We have not managed to solve the problems and we do not pretend that at the moment we have the universal solution. It was very appropriate that the hon. Member for Twickenham should have raised this issue tonight, appropriate not only because of the Dairy Show and the Motor Show—and let me say straight away to the hon. Member for Heston and Isleworth (Mr. Reader Harris) that we are not dictators in the Ministry of Transport and have no control over the organisation or concurrence of these shows and the consequential results—not only because of the deplorable jams which have occurred and which are increasingly irritating but also because it is clear from the news tonight that the proper authorities charged under the law with dealing with it are thinking about it in radical terms and are making recommendations. When those recommendations come forward to us and proposals are made, hon. Members can rest assured that we shall deal with them as urgently and as speedily as the situation requires.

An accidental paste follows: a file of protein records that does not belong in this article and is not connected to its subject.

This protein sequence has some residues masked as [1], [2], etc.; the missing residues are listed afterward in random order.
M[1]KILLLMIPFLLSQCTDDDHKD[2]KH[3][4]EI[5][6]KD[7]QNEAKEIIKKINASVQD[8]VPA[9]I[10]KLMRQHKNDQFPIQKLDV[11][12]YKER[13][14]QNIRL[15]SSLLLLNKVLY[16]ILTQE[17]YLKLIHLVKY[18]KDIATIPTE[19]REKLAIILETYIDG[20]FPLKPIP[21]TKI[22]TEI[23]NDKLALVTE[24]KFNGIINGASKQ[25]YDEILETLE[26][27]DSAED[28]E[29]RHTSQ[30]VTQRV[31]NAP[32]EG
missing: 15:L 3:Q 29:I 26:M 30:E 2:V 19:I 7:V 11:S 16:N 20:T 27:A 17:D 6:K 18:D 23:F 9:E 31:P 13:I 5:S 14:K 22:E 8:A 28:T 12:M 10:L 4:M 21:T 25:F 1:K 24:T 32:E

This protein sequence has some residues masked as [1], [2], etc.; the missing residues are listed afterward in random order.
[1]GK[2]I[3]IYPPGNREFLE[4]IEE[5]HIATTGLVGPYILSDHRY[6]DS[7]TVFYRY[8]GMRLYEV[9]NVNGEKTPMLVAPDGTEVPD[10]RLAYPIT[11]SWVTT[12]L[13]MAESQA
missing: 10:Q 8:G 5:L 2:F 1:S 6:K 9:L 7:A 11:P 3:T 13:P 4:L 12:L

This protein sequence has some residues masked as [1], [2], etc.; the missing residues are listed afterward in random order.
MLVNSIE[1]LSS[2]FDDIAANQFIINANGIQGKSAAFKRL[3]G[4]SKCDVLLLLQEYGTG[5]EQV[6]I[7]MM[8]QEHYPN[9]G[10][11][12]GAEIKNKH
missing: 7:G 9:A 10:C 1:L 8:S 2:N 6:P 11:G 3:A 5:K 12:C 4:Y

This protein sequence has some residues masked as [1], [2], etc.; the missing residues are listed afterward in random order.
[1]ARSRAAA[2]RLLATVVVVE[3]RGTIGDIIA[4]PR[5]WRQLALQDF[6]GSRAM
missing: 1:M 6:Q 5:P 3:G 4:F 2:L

Question put and agreed to.

Adjourned accordingly at eleven minutes past Ten o'clock.